86 Tex. L. Rev. See Also 1 (2007-2008)

handle is hein.journals/seealtex86 and id is 1 raw text is: Form, Function, and Justiciability

Anthony J. Bellia Jr.*
In A Theory of Justiciability,' Professor Jonathan Siegel provides an
insightful functional analysis    of justiciability  doctrines.     He   well
demonstrates that justiciability doctrines are ill suited to serve certain
purposes-for example, ensuring that litigants have adverse interests in
disputes that federal courts hear. Professor Siegel proceeds to identify what
he believes to be one plausible purpose of justiciability doctrines: to enable
Congress to decide when individuals with abstract (or undifferentiated)2
injuries may use federal courts to require that federal law be enforced.
Ultimately, he rejects this justification because (1) congressional power to
create justiciability where it would not otherwise exist proves that
justiciability is not a real limit on federal judicial power, and (2) Congress
should not have authority to determine when constitutional provisions are
judicially enforceable because Congress could thereby control enforcement
of constitutional limitations on its own authority. Thus, he rejects a private
rights model of federal court adjudication and concludes that federal courts
have power to act so long as they are passing on the legality, not the wisdom,
of political decisions.
I am delighted to have the opportunity to comment on this
characteristically thoughtful and insightful article by Professor Siegel. In this
brief Comment, I consider Professor Siegel's argument that congressional
power to generate justiciability demonstrates the purposelessness of
justiciability doctrines. First, I question whether congressional power to
generate justiciability demonstrates that justiciability is an ineffective limit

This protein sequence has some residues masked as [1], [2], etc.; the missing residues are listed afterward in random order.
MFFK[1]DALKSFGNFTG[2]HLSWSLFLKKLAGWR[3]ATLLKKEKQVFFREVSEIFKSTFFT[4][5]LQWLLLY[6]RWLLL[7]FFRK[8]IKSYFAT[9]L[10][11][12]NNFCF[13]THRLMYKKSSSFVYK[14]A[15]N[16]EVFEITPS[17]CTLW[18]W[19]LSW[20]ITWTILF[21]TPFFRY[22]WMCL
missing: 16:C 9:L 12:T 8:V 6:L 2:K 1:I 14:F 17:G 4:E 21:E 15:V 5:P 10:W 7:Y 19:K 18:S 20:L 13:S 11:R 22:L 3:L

on federal power. Insofar as lawmaking procedures limit congressional
power to act, congressional rather than judicial power to generate
justiciability where it would not otherwise exist may demonstrate the very
limits of justiciability. If indeed justiciability is an effective limit on federal
power, I question whether Professor Siegel ultimately should dismiss as a
justification for justiciability doctrines the one plausible purpose he
identifies: justiciability doctrines afford Congress control over judicial
enforcement of federal law, the violation of which, absent congressional
action, causes only undifferentiated or abstract injury.
* Professor of Law, Notre Dame Law School.
1. Jonathan R. Siegel, A Theory ofJusticiability, 86 TEXAS L. REv. 73 (2007).
2. In FEC v. Akins, 524 U.S. 11 (1998), the Court described a generalized grievance
insufficient for standing as an abstract as opposed to concrete injury. Id. at 24-25. In dissent,
Justice Scalia argued that this characterization of a generalized grievance overlooked the
requirement that, for standing, a plaintiff must assert a particularized as opposed to
undifferentiated injury. Id. at 35-36 (Scalia, J.. dissenting).

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